Dr. Stephen Camarata, Professor in the Department of Psychiatry at Vanderbilt University School of Medicine, and author of the book, “The Intuitive Parent: Why the Best Thing for Your Child Is You”, states, in this Washington Post article, that the “ongoing pressure to “prepare” a baby’s brain to participate in traditional school-style learning” is leading to increased rote learning, from development of reasoning. But, we already know this. We knew this when I was cramming for my board examinations, 15 years back! Despite the knowledge, we seem to continue to move in that direction.

Unfortunately, the hyper-vigilance is often counter-productive.

Kids who start too much too early, are less likely to develop self-motivation. They have more fear of failure, and are more prone to stress, anxiety, and depression. They usually resort to homework avoidance, their curiosity is inhibited, and they tend to lie, or manipulate.

Give back their Childhood

There is a powerful, natural tool, that children were <always> supposed to learn through – playtime. Dr. David Elkind, author of ‘The Power of Play’, clarifies that imaginative play is the most powerful catalyst for social, physical, emotional, and moral development in young children. And yet, we are increasingly cutting it down from the Kindergarten ‘schedule’.

An author and a mother in the States, Bunmi Laditan, went viral last month when she wrote an open letter to the teachers of her 10 year old, saying that her daughter was “done with homework”. This is an important message. We need to be a lot more like her, standing by our children against an oppressive education system. Parents in the framework of public and private education, in India, need to get involved with the teachers, regarding what is suitable for their wards. More than anything, we need to push for a lot of unstructured playtime for our kids.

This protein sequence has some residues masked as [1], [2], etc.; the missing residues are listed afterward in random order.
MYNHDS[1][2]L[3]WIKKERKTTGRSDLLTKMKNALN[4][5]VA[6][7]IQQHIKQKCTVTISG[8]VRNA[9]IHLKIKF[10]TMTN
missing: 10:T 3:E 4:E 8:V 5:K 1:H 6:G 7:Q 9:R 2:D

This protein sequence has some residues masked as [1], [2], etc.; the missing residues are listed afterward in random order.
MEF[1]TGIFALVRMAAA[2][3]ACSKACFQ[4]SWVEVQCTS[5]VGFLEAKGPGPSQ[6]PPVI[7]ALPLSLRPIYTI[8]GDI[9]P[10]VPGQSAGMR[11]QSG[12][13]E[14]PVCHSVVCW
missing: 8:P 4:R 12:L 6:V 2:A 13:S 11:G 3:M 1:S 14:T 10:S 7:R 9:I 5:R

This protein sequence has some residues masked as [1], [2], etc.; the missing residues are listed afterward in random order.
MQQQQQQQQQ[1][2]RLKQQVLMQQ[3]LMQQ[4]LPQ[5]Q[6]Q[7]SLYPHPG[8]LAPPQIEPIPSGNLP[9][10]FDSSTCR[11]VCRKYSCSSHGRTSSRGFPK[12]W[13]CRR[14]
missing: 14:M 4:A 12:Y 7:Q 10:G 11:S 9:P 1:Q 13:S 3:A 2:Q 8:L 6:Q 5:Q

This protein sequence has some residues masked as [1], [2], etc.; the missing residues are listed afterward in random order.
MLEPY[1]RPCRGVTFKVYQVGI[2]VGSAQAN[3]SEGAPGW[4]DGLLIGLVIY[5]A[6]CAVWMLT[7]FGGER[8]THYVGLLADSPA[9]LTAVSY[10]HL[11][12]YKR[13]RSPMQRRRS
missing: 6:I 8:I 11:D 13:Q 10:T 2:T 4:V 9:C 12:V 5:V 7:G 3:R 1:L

There are some alternate schools out there that are offering a setup like that, for young minds to blossom. But, they are rare, and most parents hesitate to go so far off the beaten track, in formal education. There is only one clear takeaway for me – it is fine if my daughter doesn’t get her lines straight, or her cursive down to pat! It is fine if she can’t name the State capitals, or recite the table of 9; as long as she is happy, active, curious, and interested in life. 

 

 

 

 

 

About Anumita Ghosh

Anumita believes her calling has to do with the written words. She loves to write and read, and has recently given up a(n) (almost) rocking career in the Corporate to pursue her passion. Yes, she is slightly off her rocker, but then the society has been largely accepting of her madness. She is the co-founder of Blank Slate Chronicles and a struggling domestic apprentice, not to mention a loving (yet inadequately skilled) mother to a toddler.

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Anumita Ghosh

Anumita believes her calling has to do with the written words. She loves to write and read, and has recently given up a(n) (almost) rocking career in the Corporate to pursue her passion. Yes, she is slightly off her rocker, but then the society has been largely accepting of her madness. She is the co-founder of Blank Slate Chronicles and a struggling domestic apprentice, not to mention a loving (yet inadequately skilled) mother to a toddler.